Check out this trailer for Human capital and the benefits, Explained, Alex’s (THF ’13, ’14) most recent project, which was produced at Vox in partnership with the Gates Foundation.
Q. What made you decide to pursue a career in production?
I knew I wanted to work in production at a very young age. I was always asking to play with my dad’s video camera to help make home movies and the real light bulb moment for production happened when I was 10 years old.
While watching a behind the scenes interview with the executive producer of the first Harry Potter movie, I saw all the gear on set behind the producer. He talked about the many pieces needed to bring the movie to life and remember thinking to myself, “I don’t know what all that stuff is on set, but I want to be there and do that!” I haven’t looked back since.
Q. What are some highlights from your THF internship experience?
I completed three internships through the foundation – two at A+E Networks in their Digital Media and Distribution departments, and one at MTV2 with their Post-Production team. My first highlight ever as an intern was during my first summer at A+E. After a diversity lunch hosted by Distribution Executive Mark Garner, he invited me to be his intern for the following summer.
That moment was the first time I’d ever felt the significance of “having a seat at the table.” In my second summer as an A+E Intern, I was fortunate to be paired with a wonderful mentor who is still very much a career guru for me today. In my third internship at MTV2, I actually edited episodes of Boy Meets World (it was only to edit in an additional ad break – but I’m still counting it as an awesome highlight)!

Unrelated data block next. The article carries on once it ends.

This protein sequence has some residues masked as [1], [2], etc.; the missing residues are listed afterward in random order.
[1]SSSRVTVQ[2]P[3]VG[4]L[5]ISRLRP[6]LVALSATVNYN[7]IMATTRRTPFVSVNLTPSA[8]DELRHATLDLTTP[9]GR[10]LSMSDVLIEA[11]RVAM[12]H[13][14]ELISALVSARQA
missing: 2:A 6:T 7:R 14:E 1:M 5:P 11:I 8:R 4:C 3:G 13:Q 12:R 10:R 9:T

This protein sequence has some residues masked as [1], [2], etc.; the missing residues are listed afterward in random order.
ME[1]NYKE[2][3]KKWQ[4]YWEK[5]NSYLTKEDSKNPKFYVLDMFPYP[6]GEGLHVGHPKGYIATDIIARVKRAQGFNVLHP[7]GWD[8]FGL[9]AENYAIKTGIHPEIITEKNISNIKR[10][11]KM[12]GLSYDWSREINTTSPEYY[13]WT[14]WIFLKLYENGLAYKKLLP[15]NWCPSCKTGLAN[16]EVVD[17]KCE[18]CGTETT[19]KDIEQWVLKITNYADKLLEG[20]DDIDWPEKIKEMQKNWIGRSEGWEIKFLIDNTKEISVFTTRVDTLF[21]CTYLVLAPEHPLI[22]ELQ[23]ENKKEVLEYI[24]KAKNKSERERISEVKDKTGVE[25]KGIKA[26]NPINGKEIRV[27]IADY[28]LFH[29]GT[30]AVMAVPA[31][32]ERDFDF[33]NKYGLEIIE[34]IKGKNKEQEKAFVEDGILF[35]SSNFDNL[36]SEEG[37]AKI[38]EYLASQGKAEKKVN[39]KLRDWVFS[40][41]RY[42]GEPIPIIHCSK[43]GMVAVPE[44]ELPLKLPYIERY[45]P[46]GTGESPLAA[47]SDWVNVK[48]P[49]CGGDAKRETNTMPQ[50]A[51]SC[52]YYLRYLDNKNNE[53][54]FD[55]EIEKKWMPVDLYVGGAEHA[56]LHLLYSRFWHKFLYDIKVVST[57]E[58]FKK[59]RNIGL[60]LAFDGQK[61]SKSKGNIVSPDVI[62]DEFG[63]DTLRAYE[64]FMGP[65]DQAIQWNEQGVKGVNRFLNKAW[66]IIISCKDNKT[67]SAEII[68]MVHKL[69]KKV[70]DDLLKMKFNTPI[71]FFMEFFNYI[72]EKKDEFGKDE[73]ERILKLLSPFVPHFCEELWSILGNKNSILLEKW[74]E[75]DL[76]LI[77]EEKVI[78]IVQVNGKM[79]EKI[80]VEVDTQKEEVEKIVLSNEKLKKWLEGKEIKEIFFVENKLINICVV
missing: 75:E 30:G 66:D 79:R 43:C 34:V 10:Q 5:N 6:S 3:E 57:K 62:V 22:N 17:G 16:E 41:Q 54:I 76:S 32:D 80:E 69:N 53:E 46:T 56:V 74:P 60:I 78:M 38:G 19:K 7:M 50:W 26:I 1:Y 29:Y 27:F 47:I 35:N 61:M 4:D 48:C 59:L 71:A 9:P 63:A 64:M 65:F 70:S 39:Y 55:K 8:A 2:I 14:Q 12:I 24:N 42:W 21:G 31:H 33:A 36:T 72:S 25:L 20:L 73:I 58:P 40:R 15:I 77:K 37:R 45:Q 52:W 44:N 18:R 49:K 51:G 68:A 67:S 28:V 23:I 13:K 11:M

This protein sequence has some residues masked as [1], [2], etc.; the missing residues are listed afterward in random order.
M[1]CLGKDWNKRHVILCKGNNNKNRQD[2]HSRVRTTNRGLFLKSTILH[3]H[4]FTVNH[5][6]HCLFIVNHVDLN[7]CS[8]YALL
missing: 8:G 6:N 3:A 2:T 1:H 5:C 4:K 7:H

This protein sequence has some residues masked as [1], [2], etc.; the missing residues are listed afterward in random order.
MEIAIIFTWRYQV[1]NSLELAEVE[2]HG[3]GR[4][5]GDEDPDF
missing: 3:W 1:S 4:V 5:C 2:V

Overall, these internship experiences are where I learned to stop thinking like a student and start carrying myself like a professional. That shift in mentality and the confidence that follows is priceless.
Q. How has your involvement with the T. Howard Foundation influenced your career?
There is no doubt in my mind that this amazing foundation has expedited my career growth. As an intern, I received thorough and competitive career development advice that shaped the way I viewed the entire trajectory of my career. I’ve made industry connections that would have been very difficult to make on my own.
As an entry-level employee, I had an advantage while pursuing job opportunities because of my network of program alumni, and thanks to the ongoing support from the foundation. Even after my internship days when I had a full-time job as an Executive Assistant, the foundation continued to help me grow in a production capacity.
I was keen to keep my production skills sharp and volunteered to produce video content for the foundation. The project helped me learn a lot about producing and diversified my resume that much more. Everything about being involved with this foundation can and will only impact your career for the better.
Q. What advice would you give to THF interns and alumni as they begin their careers in the media industry, more specifically production?
When it comes to working in production, I always share three pieces of advice with young professionals, regardless of their experience level coming out of college.
- Be prepared to pay your dues, and to do so humbly. And always research what that means for your specific production interests through review of various job descriptions, review of individual’s career paths and via in-person informationals.
- Refine your professional brand ASAP, regardless of what your long-term career goals are. Even if your dream is to be a video editor and stay in a dark edit bay all day long, your professional brand matters. It’s how you’re going to get your foot in the door
- Be prepared to go above and beyond in your job search. Yes, it is a full-time job to land a full-time job, and submitting your resume online is never enough. The production bubble is a competitive one. Therefore, if you’ve developed your SEO and your professional brand is strong, if you qualify for your dream job, then don’t just stop at applying online. Find a mutual network connection who can forward your information along.
Reach out to a professional at your target company to have an informational meet-up. Follow said company on social media and engage with the content they share. The theme here is taking action and not just assuming that you are automatically owed an interview simply because you qualify.